Jumping on the “preighter” (passenger aircraft used as temporary freighter) trend, Alaska Airlines has flown its first Boeing 737 flight carrying cargo in the cabin. Coming just before the Thanksgiving holiday, the airline is gearing up to fly tens of thousands of pounds of cargo and mail heading into the winter holidays.
Alaska’s first 737 flight with cargo in the passenger cabin
The week before the busy Thanksgiving holiday, Alaska Airlines flew its first flight with cargo where there should have been passengers. The airline, which is no stranger to cargo flights, spent months planning cargo-only flights to help move essential goods and mail around amid the ongoing crisis. Earlier this year, the airline flew over 12,000 iPads to Seattle for students who are learning virtually.
Approved by the FAA, Alaska Airlines can use all the space on the main deck for cargo. This includes the seats and overhead bins. Packages carrying mail, medical equipment, general supplies, and others can easily fit in many of these locations.
HAECO, an independent aircraft engineering and maintenance group, worked with Alaska Airlines to make the carrier the launch customer for this passenger to cargo conversion. Torque Zubeck, managing director of cargo, stated the following:
“Our teams have been working since the pandemic hit to identify the safest and most effective processes to increase our cargo capacity. HAECO’s design will allow us to maximize the available space, increase our cargo capacity and protect the supply chain by connecting critical cargo to the communities we serve during this public health crisis.”
Currently, Alaska Airlines is using one Boeing 737-900 with the in-seat cargo solution. The plane will continue to fly in the state of Alaska, where the carrier also recently debuted Embraer regional jets. In addition to this aircraft, there are three dedicated cargo aircraft that also fly for Alaska Airlines.
The airline notes that it could fly an additional 100,000 pounds of e-commerce into Southeast Alaska with the extra capacity. The airline is hopeful it can expand its program to additional aircraft.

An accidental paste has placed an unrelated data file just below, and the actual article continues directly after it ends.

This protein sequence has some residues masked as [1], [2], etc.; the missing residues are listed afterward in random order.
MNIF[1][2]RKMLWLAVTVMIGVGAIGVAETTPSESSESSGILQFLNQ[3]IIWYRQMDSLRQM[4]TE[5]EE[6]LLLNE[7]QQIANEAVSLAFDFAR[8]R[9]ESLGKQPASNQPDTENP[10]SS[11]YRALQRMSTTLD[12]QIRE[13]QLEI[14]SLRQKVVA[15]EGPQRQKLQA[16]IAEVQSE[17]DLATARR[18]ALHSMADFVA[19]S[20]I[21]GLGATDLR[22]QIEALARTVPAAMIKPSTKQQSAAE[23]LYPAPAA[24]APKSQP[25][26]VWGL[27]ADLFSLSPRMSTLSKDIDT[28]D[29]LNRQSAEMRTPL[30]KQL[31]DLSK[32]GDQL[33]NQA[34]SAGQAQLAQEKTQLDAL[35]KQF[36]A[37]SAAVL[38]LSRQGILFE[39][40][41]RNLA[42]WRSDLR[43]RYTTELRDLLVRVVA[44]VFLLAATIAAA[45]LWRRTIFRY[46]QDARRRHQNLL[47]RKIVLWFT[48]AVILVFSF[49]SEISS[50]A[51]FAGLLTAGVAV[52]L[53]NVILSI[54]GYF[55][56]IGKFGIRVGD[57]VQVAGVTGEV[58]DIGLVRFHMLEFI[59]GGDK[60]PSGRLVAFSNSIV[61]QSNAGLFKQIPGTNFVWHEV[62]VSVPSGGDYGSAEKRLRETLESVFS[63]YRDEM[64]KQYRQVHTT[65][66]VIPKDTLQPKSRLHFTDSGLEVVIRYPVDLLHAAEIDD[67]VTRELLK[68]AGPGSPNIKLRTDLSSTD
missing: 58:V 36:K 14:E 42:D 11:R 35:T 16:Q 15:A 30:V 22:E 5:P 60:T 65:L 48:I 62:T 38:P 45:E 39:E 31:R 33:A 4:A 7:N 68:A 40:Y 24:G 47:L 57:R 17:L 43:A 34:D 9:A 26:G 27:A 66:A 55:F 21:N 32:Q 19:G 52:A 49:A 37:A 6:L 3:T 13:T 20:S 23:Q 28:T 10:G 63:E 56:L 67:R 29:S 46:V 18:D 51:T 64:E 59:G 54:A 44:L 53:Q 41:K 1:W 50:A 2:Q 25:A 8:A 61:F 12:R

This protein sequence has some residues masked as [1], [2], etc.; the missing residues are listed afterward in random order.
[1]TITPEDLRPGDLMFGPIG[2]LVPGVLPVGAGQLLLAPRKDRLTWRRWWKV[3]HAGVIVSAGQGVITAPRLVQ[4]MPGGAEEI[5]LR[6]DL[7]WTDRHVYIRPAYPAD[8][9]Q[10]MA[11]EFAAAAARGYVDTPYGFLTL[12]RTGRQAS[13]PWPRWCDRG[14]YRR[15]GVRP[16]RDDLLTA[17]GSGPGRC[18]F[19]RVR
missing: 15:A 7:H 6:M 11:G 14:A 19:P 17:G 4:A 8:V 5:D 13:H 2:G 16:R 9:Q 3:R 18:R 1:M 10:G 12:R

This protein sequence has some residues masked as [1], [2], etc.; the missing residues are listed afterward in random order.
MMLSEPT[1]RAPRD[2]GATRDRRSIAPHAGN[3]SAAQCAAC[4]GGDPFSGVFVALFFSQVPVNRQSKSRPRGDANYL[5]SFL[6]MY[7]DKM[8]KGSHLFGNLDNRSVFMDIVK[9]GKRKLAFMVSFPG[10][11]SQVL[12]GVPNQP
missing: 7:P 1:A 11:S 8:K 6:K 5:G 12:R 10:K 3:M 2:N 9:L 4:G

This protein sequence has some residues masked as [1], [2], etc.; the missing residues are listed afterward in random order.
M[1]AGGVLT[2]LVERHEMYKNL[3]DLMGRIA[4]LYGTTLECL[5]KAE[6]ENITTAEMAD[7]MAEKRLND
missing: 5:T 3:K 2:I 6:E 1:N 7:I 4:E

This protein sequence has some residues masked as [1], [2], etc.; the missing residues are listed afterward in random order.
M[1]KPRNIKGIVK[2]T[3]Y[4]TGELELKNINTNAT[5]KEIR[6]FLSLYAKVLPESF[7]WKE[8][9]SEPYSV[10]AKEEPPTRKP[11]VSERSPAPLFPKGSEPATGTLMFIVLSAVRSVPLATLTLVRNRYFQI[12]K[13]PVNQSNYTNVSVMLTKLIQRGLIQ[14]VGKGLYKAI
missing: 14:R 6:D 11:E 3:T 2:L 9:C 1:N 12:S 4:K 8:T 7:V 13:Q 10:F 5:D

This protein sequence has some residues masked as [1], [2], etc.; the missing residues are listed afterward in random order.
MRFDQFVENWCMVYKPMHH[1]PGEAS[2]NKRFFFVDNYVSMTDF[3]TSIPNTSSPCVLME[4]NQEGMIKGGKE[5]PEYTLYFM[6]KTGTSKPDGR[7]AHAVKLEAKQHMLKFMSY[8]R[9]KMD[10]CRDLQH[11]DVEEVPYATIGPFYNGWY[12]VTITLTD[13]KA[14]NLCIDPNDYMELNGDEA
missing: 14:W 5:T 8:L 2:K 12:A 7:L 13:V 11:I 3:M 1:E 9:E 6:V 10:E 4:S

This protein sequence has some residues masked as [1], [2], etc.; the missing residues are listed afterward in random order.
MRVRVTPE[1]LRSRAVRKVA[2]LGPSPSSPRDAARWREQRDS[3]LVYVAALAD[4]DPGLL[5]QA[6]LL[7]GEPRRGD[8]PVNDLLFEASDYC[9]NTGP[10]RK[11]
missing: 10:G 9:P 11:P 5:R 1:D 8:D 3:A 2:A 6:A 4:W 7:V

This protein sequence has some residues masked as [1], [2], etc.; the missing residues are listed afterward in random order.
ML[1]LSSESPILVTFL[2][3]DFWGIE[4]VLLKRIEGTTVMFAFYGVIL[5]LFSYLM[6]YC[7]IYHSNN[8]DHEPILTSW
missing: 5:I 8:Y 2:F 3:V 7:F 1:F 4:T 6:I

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How Alaska Airlines pulled it off
The airline’s maintenance team has to take about six to eight hours to install cargo container bags in the passenger rows. Each bag can only carry up to 110 kilograms of mail. However, this enables the aircraft to fly an additional 13,500 pounds of cargo on top of what can be carried in the aircraft’s hold. The bags can be held in place with existing passenger seatbelts.
Like other airlines, Alaska Airlines has to fly this aircraft with crew in the cabin. Along with the two pilots, cargo load agents sit in the jumpseats during the flight. These crew provide oversight of loading, ensure proper tagging, and ensure the integrity of the cargo by ensuring the packages are secure in the system. Their role, however, is also related to a much more serious safety issue. In case of a fire, the cargo load agents provide fire suppression.
The nature of these flights… and the issues
Alaska Airlines has a significantly reduced flight schedule, which means it has more aircraft than necessary to conduct passenger operations. So, like other airlines, it is turning to cargo-only solutions. This is a way for the carrier to earn additional revenue while also helping keep global supply chains moving, which came under duress after passenger flights were drastically reduced. Cargo airlines are also working as hard as they can to make up for the shortfall.
However, these flights are not direct substitutes for true cargo aircraft operations. First and foremost, since these are not combi aircraft that fly both passengers and cargo, all pieces of freight have to be loaded through the passenger door by hand.
This means that all the cargo flying onboard has to be in small packages and relatively lightweight. This means only smaller pieces of cargo, such as e-commerce packages and mail, work well. Heavier and larger freight still needs to fly in the cargo hold. Still, this is better than nothing and will help keep goods flowing to communities that need it.
Are you glad to see Alaska Airlines fly its first cargo-only flight with freight in the cabin? Let us know in the comments!